FT: It definitely does and because I’ve been here for a fair few years, I’ve seen loads of Academy players getting pushed through into the first team. So it gives me confidence that I will too at some point. When you see a select few being pushed on, it makes you more determined. If there was no one being pushed on you’d end up asking yourself, ‘what have I got to do?’ - but because there’s a lot of lads moving on, it gives me more confidence about the future.
After training on Thursday’s, I'd end up training with Jonathan Leko and watching him from a young age progress into the first team was encouraging for me. Rekeem too! When you play with older players it does make a big difference to your game. When I play, I try and be clever and sometimes a first-team player would clock onto what I was trying to do more often. So I think I will be more successful playing with the more experienced players.
Q: You mention about experienced players then. What’s it been like getting involved with first-team affairs at stages this season?
FT: I’ve trained with them a few times this season and hopefully I’ll be training with them a bit more often. The guys in the senior team are really friendly and make you feel welcome, but when the session with them starts you have to be focused and alert. If you aren’t up to their level, you quickly get exposed and they don’t do it on purpose but it's just what happens so you have to be up for the challenge. They're doing it with the best intentions for sure and I think you have to train with the intensity required to get wins. So if I’m sloppy in training, then it’ll transfer into matches but it’s been good to work at that kind of intensity.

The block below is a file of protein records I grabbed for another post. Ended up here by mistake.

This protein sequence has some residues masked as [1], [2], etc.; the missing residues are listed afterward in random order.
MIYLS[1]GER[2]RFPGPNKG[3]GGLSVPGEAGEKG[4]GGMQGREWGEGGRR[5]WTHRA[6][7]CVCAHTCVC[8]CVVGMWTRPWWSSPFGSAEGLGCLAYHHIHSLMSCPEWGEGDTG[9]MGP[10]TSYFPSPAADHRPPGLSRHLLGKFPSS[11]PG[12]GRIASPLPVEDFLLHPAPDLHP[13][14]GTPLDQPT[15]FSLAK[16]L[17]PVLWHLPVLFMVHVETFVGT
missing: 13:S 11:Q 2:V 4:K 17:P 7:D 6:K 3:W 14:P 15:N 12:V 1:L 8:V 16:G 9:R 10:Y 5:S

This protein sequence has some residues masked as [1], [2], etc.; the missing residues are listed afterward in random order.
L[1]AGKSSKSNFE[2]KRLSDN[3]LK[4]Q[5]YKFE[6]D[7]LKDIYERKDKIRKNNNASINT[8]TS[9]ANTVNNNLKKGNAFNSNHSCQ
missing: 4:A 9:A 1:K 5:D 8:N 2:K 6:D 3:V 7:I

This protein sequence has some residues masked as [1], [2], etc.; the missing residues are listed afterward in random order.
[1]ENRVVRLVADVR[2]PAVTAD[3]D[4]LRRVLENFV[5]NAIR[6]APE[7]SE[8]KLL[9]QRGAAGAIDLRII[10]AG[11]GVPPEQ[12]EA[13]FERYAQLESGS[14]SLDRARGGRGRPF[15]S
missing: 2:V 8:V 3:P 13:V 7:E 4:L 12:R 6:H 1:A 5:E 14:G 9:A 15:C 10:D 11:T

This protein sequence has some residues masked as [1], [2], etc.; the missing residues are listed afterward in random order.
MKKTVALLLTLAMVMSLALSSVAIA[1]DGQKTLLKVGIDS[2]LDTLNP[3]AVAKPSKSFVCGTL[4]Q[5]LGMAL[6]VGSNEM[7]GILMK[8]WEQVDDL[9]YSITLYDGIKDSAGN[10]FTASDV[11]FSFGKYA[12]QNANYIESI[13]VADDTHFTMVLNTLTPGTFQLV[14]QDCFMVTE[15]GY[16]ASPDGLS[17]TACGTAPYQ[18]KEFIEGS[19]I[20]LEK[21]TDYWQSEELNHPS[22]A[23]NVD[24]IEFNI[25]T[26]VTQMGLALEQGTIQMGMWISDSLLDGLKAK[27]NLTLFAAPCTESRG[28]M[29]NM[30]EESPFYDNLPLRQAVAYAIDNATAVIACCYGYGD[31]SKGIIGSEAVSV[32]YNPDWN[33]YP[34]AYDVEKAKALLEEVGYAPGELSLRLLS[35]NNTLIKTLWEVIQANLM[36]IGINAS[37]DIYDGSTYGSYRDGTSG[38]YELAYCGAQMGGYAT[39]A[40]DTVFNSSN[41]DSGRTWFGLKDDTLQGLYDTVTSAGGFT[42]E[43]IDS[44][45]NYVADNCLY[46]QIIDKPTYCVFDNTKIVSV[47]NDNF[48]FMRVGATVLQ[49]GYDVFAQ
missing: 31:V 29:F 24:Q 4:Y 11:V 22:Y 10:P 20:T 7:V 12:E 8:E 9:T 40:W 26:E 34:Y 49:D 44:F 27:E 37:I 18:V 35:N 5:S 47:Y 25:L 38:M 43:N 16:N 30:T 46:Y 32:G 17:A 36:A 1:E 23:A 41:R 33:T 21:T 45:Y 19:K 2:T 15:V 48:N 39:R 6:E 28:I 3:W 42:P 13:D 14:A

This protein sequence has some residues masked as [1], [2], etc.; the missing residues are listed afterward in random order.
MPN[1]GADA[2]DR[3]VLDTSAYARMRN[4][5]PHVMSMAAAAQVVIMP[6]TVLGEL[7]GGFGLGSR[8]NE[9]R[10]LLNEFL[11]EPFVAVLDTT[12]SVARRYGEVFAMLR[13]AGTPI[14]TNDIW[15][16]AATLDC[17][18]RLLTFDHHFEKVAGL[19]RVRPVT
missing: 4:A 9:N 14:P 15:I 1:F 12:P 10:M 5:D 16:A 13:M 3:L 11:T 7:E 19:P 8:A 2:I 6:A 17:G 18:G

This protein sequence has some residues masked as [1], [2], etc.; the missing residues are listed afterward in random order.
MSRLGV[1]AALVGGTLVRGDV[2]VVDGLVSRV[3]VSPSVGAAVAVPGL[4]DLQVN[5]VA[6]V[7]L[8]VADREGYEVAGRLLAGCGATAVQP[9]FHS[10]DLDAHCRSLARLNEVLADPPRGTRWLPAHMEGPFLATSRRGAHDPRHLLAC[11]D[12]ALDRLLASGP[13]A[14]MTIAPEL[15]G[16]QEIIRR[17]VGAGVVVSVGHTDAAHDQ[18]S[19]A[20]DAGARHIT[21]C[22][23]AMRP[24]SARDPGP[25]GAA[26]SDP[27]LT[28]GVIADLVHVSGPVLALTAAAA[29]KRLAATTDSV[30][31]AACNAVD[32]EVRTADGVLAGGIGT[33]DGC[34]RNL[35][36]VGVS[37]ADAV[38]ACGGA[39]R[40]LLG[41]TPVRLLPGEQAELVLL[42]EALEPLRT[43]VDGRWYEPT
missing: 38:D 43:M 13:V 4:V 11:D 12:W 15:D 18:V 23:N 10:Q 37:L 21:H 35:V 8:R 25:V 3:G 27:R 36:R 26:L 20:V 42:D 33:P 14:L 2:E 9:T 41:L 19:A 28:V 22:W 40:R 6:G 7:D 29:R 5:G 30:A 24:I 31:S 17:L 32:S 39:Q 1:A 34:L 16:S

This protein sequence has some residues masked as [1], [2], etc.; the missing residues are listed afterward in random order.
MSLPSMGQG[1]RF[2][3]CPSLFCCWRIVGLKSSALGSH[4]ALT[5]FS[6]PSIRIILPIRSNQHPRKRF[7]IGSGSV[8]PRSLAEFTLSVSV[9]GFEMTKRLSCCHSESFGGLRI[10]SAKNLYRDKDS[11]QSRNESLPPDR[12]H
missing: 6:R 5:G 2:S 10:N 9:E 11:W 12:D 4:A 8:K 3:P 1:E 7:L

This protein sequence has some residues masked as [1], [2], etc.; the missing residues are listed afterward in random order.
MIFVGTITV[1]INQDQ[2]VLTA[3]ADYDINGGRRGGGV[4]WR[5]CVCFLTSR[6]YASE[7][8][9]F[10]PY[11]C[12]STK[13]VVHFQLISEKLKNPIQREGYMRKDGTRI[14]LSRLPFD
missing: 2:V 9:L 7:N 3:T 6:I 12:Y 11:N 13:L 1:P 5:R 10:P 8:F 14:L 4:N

The gaffer has taken a session which I've been in and Sammy Lee spoke to us afterwards which was really good.
Q: Although this last year’s caused a lot of disruption, it doesn’t seem to have damaged your footballing education much at all…
FT: Nothing’s really changed in terms of the coaching we’ve been getting and the standards of training sessions. So it's been the same in the main, but the only thing that's changed would be the pitches we use. I’d say it’s harder to train on the 4G than it is on the grass but the sessions are exactly the same.
Q: Lots of Academy players have taken up loan spells away recently. Is that still a potential avenue for you too?
FT: Of course and obviously I’m going to do my best to be around the first team, but if a good loan offer came the club’s way for me then it’d definitely be something I’d be willing to take a look at.
Q: Lastly, your gaffer in the PL2 side used to play in an attacking role. How much has Deon helped bring on your game?
FT: He’s always on at me about things - not because he has anything against me, but because he wants me to improve and he tells me that because he’s always trying to get me to improve on certain things. Like he’ll often tell me that I need to shoot earlier because if I go past a few people in training and score, he’d have said ‘if that was in a game, that may not have been on for you to do', so it's better sometimes to take the first shot that comes to you. And because he used to be an attacker and my position involves doing that too, he understands me and I understand him.